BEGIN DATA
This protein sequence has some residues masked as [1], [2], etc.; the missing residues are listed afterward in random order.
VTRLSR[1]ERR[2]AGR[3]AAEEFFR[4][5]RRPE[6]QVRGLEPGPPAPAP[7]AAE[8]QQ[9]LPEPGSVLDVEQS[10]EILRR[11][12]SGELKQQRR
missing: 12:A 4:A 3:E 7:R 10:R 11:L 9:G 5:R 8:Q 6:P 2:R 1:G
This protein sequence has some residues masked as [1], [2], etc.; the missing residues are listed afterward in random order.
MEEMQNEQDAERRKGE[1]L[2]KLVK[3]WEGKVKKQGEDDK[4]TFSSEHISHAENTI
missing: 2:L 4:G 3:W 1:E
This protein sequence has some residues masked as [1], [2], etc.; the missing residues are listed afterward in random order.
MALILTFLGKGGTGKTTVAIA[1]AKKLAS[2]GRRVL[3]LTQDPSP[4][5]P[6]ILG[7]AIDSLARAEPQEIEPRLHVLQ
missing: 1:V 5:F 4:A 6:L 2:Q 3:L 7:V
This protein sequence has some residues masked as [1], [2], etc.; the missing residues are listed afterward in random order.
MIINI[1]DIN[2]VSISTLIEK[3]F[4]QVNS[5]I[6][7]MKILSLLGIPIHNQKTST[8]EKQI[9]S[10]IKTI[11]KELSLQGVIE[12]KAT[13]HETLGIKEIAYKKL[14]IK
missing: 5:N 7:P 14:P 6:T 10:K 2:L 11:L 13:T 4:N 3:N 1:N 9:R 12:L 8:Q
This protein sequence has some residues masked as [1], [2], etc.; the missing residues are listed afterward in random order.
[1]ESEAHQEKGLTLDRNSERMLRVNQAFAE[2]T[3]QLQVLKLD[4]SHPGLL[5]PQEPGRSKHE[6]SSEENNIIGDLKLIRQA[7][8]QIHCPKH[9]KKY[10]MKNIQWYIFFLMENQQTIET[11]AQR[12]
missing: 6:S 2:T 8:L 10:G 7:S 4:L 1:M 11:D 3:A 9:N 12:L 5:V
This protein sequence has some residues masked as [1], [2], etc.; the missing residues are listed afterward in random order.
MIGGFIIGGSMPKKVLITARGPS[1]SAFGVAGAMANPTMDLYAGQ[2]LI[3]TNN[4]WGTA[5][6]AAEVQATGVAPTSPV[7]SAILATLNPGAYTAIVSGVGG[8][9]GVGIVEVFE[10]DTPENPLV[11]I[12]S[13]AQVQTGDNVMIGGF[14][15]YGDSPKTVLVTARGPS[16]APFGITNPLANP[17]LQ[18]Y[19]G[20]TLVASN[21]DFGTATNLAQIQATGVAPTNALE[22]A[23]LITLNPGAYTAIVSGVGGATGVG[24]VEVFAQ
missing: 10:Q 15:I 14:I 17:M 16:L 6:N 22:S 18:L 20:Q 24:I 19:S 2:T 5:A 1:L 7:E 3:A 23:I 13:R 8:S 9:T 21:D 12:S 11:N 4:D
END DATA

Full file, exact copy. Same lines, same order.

This protein sequence has some residues masked as [1], [2], etc.; the missing residues are listed afterward in random order.
VTRLSR[1]ERR[2]AGR[3]AAEEFFR[4][5]RRPE[6]QVRGLEPGPPAPAP[7]AAE[8]QQ[9]LPEPGSVLDVEQS[10]EILRR[11][12]SGELKQQRR
missing: 12:A 4:A 3:E 7:R 10:R 11:L 9:G 5:R 8:Q 6:P 2:R 1:G
This protein sequence has some residues masked as [1], [2], etc.; the missing residues are listed afterward in random order.
MEEMQNEQDAERRKGE[1]L[2]KLVK[3]WEGKVKKQGEDDK[4]TFSSEHISHAENTI
missing: 2:L 4:G 3:W 1:E
This protein sequence has some residues masked as [1], [2], etc.; the missing residues are listed afterward in random order.
MALILTFLGKGGTGKTTVAIA[1]AKKLAS[2]GRRVL[3]LTQDPSP[4][5]P[6]ILG[7]AIDSLARAEPQEIEPRLHVLQ
missing: 1:V 5:F 4:A 6:L 2:Q 3:L 7:V
This protein sequence has some residues masked as [1], [2], etc.; the missing residues are listed afterward in random order.
MIINI[1]DIN[2]VSISTLIEK[3]F[4]QVNS[5]I[6][7]MKILSLLGIPIHNQKTST[8]EKQI[9]S[10]IKTI[11]KELSLQGVIE[12]KAT[13]HETLGIKEIAYKKL[14]IK
missing: 5:N 7:P 14:P 6:T 10:K 2:L 11:L 13:T 4:N 3:N 1:N 9:R 12:L 8:Q
This protein sequence has some residues masked as [1], [2], etc.; the missing residues are listed afterward in random order.
[1]ESEAHQEKGLTLDRNSERMLRVNQAFAE[2]T[3]QLQVLKLD[4]SHPGLL[5]PQEPGRSKHE[6]SSEENNIIGDLKLIRQA[7][8]QIHCPKH[9]KKY[10]MKNIQWYIFFLMENQQTIET[11]AQR[12]
missing: 6:S 2:T 8:L 10:G 7:S 4:L 1:M 11:D 3:A 9:N 12:L 5:V
This protein sequence has some residues masked as [1], [2], etc.; the missing residues are listed afterward in random order.
MIGGFIIGGSMPKKVLITARGPS[1]SAFGVAGAMANPTMDLYAGQ[2]LI[3]TNN[4]WGTA[5][6]AAEVQATGVAPTSPV[7]SAILATLNPGAYTAIVSGVGG[8][9]GVGIVEVFE[10]DTPENPLV[11]I[12]S[13]AQVQTGDNVMIGGF[14][15]YGDSPKTVLVTARGPS[16]APFGITNPLANP[17]LQ[18]Y[19]G[20]TLVASN[21]DFGTATNLAQIQATGVAPTNALE[22]A[23]LITLNPGAYTAIVSGVGGATGVG[24]VEVFAQ
missing: 10:Q 15:I 14:I 17:M 16:L 6:N 22:S 18:L 20:Q 24:I 19:S 2:T 5:A 1:L 7:E 3:A 23:I 13:R 8:S 9:T 21:D 12:S 11:N 4:D